5. The Kabyles of the present day use one and the same word indifferently to denote an European and a Christian. This word is Iroumi, which is obviously derived from Roma, and, consequently, must have been adopted in the times when to be a Roman and a Christian were nearly convertible terms. This would be the case in the time of Augustine, when the Christian Churches in Africa were composed almost exclusively of the Roman population in the towns on the coast and the commercial routes.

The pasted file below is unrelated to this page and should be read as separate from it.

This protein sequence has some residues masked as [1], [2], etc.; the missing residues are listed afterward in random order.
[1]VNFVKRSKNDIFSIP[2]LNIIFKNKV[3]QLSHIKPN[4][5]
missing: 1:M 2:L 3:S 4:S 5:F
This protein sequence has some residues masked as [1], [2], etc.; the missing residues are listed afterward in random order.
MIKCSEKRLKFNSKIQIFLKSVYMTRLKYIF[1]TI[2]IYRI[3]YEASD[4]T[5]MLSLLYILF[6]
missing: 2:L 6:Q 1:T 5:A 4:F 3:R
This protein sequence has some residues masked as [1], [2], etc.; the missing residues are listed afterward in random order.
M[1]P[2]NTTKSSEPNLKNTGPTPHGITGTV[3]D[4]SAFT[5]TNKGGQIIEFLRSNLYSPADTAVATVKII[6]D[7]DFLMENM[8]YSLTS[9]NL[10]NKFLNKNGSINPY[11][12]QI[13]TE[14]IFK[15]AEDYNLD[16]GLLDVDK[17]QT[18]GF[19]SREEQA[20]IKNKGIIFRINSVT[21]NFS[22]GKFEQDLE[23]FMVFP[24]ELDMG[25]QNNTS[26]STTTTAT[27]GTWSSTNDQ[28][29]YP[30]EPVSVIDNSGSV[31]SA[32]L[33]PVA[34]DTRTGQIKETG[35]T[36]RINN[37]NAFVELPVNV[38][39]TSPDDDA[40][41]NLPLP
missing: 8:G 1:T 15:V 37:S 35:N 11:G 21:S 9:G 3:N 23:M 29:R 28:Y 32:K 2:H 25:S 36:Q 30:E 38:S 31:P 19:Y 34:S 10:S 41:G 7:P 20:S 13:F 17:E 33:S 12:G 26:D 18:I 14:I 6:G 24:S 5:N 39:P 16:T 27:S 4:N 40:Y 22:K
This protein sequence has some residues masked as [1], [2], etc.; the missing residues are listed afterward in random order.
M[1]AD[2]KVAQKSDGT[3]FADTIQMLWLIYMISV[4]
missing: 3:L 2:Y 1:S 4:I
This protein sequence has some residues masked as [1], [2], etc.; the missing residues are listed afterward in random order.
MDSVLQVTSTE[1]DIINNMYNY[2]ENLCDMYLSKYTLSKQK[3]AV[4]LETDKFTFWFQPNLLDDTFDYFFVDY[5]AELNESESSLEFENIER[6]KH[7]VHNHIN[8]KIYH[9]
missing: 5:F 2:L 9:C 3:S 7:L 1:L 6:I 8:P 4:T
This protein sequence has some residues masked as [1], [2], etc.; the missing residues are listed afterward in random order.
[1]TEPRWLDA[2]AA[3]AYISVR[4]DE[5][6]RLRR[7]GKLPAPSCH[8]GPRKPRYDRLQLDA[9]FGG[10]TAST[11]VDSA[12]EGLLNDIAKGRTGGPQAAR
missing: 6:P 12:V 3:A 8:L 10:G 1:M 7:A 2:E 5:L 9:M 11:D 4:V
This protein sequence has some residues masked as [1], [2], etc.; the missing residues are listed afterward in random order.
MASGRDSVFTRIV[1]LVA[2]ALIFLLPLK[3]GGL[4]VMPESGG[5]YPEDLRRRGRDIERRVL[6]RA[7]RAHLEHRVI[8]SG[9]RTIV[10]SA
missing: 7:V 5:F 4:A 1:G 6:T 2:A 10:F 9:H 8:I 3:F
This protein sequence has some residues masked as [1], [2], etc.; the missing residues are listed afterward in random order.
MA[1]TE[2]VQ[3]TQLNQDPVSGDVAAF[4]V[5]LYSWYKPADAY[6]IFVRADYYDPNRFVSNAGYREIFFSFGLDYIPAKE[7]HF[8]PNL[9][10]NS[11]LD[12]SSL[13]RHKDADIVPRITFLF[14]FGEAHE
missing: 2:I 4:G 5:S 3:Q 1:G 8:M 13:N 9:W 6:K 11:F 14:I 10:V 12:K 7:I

6. Herodotus relates a story of one of the chiefs of Cyrene, to whom a strange oracle was given in figurative terms. In the event of his pursuing a certain policy he is menaced with death, in which he will have for a partner "the surpassing bull" (raûpos ó kadλiσtevwv). He did not take the warning, and he paid the penalty of his rashness in being assassinated, together with his father-in-law Alazir, by the people of Barca, of which place Alazir was king. The modern Kabyle language explains the oracle, which the father of history has left in obscurity. In it the word "ezghir" signifies "a bull," and this, with the prefix of the definite article, "'l'ezghir," is at once recognised as the name of the Barcæan chief, gh being merely the strong aspirate.